The oldest known wild bird, a 62-year-old albatross, just hatched a miracle baby
Wisdom the Albatross is 62, the oldest known wild bird in the world, and she just had a baby. No, she didn’t decide to “wait until she had her albatross career” — in fact, she’s already hatched five sets of eggs, and is mother to as many as 35 albatrosses. Apparently she’s just popping out eggs at 62 because she’s like “bitches, I am the oldest wild bird there is and I will have as much bird sex as I please.”
Wisdom is in good shape overall. She is estimated to have flown over 3 million miles in her life, which isn’t necessarily related to her superpowered bird-womb but is very impressive and suggests that a healthy physique may contribute to late-life fertility, if you are an albatross.
There’s a reason scientists know how old Wisdom is, and it’s not because they were fascinated that she was hot enough to have trapped a young baby daddy. It’s also not because they particularly give a shit about albatrosses, at least not out of the goodness of their hearts. The reason scientists took an interest in albatrosses is that the crazy things were flying into Navy planes and dying and making the planes crash and slimy things crawl with legs upon a slimy sea and so on, and naturally the Navy did not find this at all amusing, so they enlisted researchers to find out what was up.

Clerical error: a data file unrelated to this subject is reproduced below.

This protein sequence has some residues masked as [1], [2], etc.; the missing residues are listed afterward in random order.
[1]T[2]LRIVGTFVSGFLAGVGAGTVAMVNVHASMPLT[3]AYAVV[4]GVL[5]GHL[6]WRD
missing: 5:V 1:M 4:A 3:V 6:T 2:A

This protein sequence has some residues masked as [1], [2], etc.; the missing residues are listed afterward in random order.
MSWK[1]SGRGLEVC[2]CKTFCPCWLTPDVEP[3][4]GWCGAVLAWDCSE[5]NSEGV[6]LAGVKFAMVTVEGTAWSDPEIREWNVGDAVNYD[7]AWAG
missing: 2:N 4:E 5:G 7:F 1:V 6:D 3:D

The scientists track the albatrosses with tags, and the tags tend to fall off, so there’s a lot of albatrosses out there that the Navy knows fuck-all about, which means there even may be even older ones having babies. But Wisdom is the oldest one they know about. Wisdom herself went through six tags. Are you wondering how they figured out who she was if she wasn’t wearing a tag? You are not alone. And of course, with a snuggly little baby albatross beside her, Wisdom is not alone either.
World’s Oldest Bird Has Baby, Washington Post.